“If zero was no pain at all and ten was the worst pain imaginable, where would you rate your pain on the scale of one to ten?”
It was a simple enough question, but tears burned in her eyes as she fought to hold them back. Sophia hadn’t thought about her pain. In fact, she’d thought about anything and everything else that she could in order to try to forget about it. But now the doctor was asking her the direct question, forcing her to consider the level, and she swallowed the thick lump in her throat as she croaked out the answer.
Brodie winced and his fingers tensed around Sophia’s. In that moment she knew there was no hiding it, anymore. Reality hit her with full force and the tears she'd been battling off began to stream down her face.
“I won’t skirt around the issue, Sophia. The reality is, you’re going to need an urgent transplant. We can buy some time with dialysis but that’s all we’d be doing. There are a number of options for dialysis and we will work with you to find the one that best fits with your lifestyle and is the least intrusive.”
Sophia’s mind raced. An option that best suited her lifestyle seemed like an absurd thing to say. She couldn’t imagine how any kind of dialysis, based on the little she knew about it; would become part of her everyday life.
“How will they find a donor to match my blood type?” She asked.
“O, is a rare blood type. You’re right to be concerned but we will do everything we can to find a match for you. We will start by looking at potential matches within your family and we have an extensive donor list to work through, too.”
Dr. Gunner stood and placed a hand on her shoulder. “I know this is a lot to take in, Sophia but we will support you every step of the way. You are not alone in this. I’ll have the nurse come and discuss things with you, shortly. She can answer any questions you have and will talk you through your options regarding dialysis. In the meantime, I’m going to go and prescribe you something to ease the pain. Do you have any questions for me before I leave you both?”
Sophia and Brodie shook their heads in sync with one another. She had a million questions. A thousand things she didn’t understand but the ability to form a sentence seemed to have evaded her.
“Thank you, doctor,” Brodie managed to say.
“It’s no problem at all,” he smiled.
He was young. Probably only a few years older than Sophia and Brodie. To Sophia, it seemed wrong for him to have such a serious job as a nephrologist doctor, and she wondered how many times a day he had to deliver bad news for a living. She decided that to him; she was just another statistic. The thought stung because this was the scariest moment of her life and although his voice was tinged with compassion, she wanted more.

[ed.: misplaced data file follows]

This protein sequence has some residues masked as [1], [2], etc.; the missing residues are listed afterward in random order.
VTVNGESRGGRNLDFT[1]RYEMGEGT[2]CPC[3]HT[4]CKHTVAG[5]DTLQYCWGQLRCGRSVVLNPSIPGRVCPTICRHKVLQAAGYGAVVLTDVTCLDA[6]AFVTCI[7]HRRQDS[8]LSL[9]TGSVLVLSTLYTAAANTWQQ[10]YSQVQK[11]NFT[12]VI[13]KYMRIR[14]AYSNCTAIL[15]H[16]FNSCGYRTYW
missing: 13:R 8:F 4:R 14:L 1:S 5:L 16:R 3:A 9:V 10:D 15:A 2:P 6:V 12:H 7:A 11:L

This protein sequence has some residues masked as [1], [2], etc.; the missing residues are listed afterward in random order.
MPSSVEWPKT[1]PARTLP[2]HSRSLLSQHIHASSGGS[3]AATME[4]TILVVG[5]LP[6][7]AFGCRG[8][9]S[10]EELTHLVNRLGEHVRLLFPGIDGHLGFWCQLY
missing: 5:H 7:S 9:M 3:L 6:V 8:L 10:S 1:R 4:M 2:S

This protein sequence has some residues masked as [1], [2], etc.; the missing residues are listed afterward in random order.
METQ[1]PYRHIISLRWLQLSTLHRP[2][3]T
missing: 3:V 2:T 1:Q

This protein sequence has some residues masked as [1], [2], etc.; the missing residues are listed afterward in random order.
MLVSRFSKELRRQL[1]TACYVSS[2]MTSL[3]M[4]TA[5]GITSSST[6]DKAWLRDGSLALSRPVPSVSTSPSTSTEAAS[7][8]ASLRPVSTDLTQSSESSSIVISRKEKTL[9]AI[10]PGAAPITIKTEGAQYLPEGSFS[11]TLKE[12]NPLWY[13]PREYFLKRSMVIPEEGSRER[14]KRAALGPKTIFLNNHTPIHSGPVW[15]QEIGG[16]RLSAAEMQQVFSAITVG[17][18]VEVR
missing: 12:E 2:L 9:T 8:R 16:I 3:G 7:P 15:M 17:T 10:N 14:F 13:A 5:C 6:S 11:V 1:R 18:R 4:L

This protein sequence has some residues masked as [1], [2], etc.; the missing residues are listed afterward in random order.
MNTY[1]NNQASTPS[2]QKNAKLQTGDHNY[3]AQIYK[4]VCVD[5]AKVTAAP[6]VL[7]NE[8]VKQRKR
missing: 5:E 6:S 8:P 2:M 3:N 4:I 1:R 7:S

Minutes after he left them alone, a rosy-cheeked nurse blustered in with a sympathetic smile and a bunch of leaflets in her hand.
Sophia didn’t need any of them. A couple of years back when she’d had a worrying urinary infection, she’d researched what her options would be in the worst-case scenario. Countless times. Although her mum and Brodie had begged her to stop, she’d spent hours scrolling the internet. It was supposed to have left her feeling empowered and prepared for this exact instance. Although she was optimistic that no one could be that unlucky to have two kidneys fail, there was always a tiny doubt in her mind that it might be her reality one day. Now, here she was faced with it and she didn’t feel the least bit prepared. The news had knocked her down quicker than skittles in the bowling alley whenever Brodie scored a strike.
“You don’t have to make a decision now, we can think on it,” he interrupted the nurse to check in with her.
“It’s okay,” she reassured him. “Like Dr. Gunner said, it’s best if we get things moving as quickly as possible.”
“You’re handling this so much better than I am,” he murmured.
She attempted to flash him a smile but couldn’t quite get one to form.
Forcing her focus to remain on the task in hand, she requested haemodialysis.
The nurse agreed this was the best option and explained that many people benefitted from shorter, more frequent dialysis times as it could allow them to lead a more normal life.
After she passed on the prescription from the doctor, arranged to see Sophia again in the outpatient’s clinic the following day to discuss things further and wished them both well; she left them alone to process—to come to terms with the fact that both their lives had just changed forever. Sophia sat still and silent, willing her body to get up and walk out of the appointment. She wanted to run as far away from the hospital as her legs would carry her, but ironically, they felt like lead. From his seat beside her, Brodie leaned in, wrapped his arm around her shoulders and drew her to lean against his collarbone. After a few moments, she was able to draw the strength she needed to stand from him, and he helped her to her feet in one easy movement.
“We’re going to get through this, whatever happens. You and me, do you hear me?”
She nodded in response and a single tear slid down her cheek as she hoped with everything she had, that he was right.
NINE MONTHS LATER
“Say something, god dammit.” Brodie's voice sounded abrasive to his own ears against the beeping machines and background noise of nurses’ footsteps up and down the corridor outside their small room.
A single tear slid down Sophia’s cheek and he instantly felt like shit for shouting at her.
“What do you want me to say?” Sophia’s voice was jaded and tinged with defeat.
He wanted to shout at her all over again, hating the fact that she was giving up. Instead, he simply shrugged his shoulders.